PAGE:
Who’s the star of your Hero’s Journey?

May 19, 2022

by Ravi Raman

“A man will be imprisoned in a room with a door that’s unlocked and opens inwards; as long as it does not occur to him to pull rather than push.”

~ Ludwig Wittgenstein

Justin Alexander Shetler lived the dream.

For many years he crisscrossed the globe, documenting harrowing and awe-inspiring adventures online. As an early social media travel influencer, he painted the picture of a live well-lived and defined by personal challenge, freedom and growth. A real-life Hero’s Journey.

Parvati Valley, Himachal Pradesh, India

His story is captivating and an illusion of what a life well-lived could be, while also serving as a cautionary tale of what happens when you seek Truth and personal growth in faraway lands, out of touch with where one’s ultimate source of potential, clarity and wisdom resides.

Behind the insta-worthy pictures was a deep well of personal struggle and striving. It’s not clear what happened to Justin. His trail went cold in the high Himalayas. Was he murdered? Did he fall into the raging Parvati river as it flowed down from high mountains? Did he wander off with purpose and no intention to ever be found?

Harley Rustad’s gripping book, Lost in the Valley of Death, is a phenomenal portrayal of Shetler’s dynamic life and the mystery of his disappearance.

He was truly on a Hero’s Journey

Far too many people embark on quests, expecting to find answers in other people, places, and things (and substances in some cases). Shetler was in search of a mythic transformation, but I wonder where he thought he’d find it?

Joseph Campbell paints the pathway of a Hero’s Journey in 17 stages. Along the way, the Hero is faced with danger and challenges. If they make it to the end, and survival is not certain, they are transformed and may either remain in the world as a beacon of light for others or disappear into the shadows.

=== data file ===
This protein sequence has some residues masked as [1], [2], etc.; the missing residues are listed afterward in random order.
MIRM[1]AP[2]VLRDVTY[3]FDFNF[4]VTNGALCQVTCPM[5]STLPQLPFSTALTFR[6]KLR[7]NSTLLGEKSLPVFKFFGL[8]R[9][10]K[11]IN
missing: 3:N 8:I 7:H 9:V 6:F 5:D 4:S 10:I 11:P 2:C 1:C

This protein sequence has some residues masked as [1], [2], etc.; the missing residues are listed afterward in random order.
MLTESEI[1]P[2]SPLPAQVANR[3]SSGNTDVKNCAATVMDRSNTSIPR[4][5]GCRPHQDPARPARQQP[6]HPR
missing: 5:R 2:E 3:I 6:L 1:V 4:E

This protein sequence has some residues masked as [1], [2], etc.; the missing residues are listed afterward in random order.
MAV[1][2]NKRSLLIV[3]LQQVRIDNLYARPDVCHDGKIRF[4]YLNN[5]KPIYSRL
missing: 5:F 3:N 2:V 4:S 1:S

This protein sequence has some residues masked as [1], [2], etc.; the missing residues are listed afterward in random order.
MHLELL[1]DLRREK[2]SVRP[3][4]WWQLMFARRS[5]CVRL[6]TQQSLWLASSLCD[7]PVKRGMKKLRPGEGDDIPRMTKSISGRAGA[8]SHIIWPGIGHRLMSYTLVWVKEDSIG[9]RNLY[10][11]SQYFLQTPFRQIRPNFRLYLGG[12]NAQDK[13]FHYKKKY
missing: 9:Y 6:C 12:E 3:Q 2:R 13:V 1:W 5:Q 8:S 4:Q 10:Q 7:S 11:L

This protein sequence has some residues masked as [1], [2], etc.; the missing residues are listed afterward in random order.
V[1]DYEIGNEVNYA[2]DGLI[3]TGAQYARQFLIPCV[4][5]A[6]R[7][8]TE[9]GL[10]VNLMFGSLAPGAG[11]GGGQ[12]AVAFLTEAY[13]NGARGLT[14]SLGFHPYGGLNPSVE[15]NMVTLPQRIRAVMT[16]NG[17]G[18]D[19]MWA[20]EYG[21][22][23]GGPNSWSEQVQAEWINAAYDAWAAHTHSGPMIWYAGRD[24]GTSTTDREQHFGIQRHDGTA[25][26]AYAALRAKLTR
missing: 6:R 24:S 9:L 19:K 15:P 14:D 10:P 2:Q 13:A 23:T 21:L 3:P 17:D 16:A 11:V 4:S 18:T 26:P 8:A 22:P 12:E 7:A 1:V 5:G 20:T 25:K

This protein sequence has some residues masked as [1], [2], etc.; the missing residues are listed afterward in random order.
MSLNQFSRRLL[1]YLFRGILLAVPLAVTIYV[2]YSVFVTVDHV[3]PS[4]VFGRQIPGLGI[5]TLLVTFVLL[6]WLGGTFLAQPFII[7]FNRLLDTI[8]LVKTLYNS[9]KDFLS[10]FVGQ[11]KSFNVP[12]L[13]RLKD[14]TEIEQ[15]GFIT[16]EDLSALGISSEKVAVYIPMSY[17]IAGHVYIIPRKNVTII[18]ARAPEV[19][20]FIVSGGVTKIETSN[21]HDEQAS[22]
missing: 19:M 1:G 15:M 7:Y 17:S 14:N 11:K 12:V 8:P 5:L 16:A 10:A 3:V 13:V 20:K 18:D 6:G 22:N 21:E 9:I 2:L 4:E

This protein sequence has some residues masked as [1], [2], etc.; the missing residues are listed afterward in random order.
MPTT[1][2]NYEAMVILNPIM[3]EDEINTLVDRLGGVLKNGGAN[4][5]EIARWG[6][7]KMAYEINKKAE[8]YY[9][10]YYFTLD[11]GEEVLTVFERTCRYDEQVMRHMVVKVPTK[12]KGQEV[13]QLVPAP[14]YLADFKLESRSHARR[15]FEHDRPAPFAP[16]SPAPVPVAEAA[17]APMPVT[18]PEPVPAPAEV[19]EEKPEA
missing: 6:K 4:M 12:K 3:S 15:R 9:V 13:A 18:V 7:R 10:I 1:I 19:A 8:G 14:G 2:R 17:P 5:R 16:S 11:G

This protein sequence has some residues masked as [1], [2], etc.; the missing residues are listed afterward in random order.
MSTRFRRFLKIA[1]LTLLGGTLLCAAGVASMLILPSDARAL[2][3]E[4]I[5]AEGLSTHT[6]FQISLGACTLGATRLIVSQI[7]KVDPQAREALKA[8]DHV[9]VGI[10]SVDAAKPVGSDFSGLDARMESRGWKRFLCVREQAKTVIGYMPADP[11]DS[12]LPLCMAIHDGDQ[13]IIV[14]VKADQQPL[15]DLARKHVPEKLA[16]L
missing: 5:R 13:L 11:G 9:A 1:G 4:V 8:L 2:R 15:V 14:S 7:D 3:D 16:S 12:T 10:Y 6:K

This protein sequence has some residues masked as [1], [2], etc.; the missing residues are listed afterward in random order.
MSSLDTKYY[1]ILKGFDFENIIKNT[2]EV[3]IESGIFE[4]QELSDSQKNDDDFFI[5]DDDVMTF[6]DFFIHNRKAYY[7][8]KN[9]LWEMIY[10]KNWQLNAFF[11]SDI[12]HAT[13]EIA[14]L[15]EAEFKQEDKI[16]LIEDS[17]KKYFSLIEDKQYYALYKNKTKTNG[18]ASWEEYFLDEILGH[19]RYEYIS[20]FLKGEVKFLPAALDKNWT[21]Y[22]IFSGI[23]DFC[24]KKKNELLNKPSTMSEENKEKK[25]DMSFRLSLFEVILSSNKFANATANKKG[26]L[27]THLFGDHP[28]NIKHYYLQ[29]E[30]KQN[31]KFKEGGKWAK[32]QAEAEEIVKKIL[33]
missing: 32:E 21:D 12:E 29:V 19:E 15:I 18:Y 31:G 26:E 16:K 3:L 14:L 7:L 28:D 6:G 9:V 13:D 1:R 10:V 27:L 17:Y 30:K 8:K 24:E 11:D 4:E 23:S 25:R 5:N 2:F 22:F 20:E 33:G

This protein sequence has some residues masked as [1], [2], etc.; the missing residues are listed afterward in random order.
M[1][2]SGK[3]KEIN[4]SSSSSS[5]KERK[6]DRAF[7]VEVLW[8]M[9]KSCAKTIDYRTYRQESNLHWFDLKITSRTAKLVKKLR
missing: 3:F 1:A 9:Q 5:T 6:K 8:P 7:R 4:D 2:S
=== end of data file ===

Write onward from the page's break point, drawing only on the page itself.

Shetler was on such a journey. His social media posts make that clear. The mythical form of a Quests makes up the story architecture for virtually all popular books and movies, in which the external world is seen as a catalyzing and necessary force for transformative change to happen. There are significant challenges and encounters with wise teachers along the way. Suffering is to be expected in large doses.

The problem with the Hero’s Journey – as told through Hollywood epics and social media stories – is that life doesn’t need to work that way, and we can be thankful for this fact.

What is the leverage point in any transformative change?

The leverage and pivotal change agent is never an externality – a guru, coach, teacher, mentor or even a serene valley tucked away in a remote locale – it’s always oneself. It’s also true that the amount of suffering required is debatable, and that anguish can even be unnecessary (or worse, present an impediment to growth, as Buddha is warned in espousing the merits of a “middle-way”).

Powerful realizations, the kind that can shift a personality (for the better), change a habit and yield wisdom beyond one’s years can (and do!) emerge from within you. These powerful insights are never smuggled across the human barrier from one person to another. They emerge from the inside of the human mind if we are only quiet and conscious enough to pay attention.

Yes, people can offer helpful tips and directions. For example, if you are lost in the wilderness, a fellow traveler can point you back to safety. Ultimately, however, even such life-saving help depends on the one who is lost. A wayward hiker must be able to spot the traveler giving advice and have the wisdom and presence of mind to listen to them!

The point of clarity ultimately comes from you.

When you are deeply rooted in self-trust and a knowing that you’ve got what it takes within you; you can roam the planet, have adventures, learn from masters, hire coaches and have a whole of fun in the process – all while never losing grip on the fact that you are the single most important person in your Hero’s Journey.

With this knowledge, there is no desperate need to seek out extreme challenge and external validation (or a guru to grant mythical powers!) to create a shift.

Perhaps Justin had this realization at some point in his Hero’s Journey. Knowing that he was whole and complete as he was. That the sadhus, mystical valleys, insta-worthy vistas, and magical meditative experiences he was seeking were a sideshow to the main event. That the real insight he was looking for was only to be found somewhere inside himself.

Or at least, that’s my hope.

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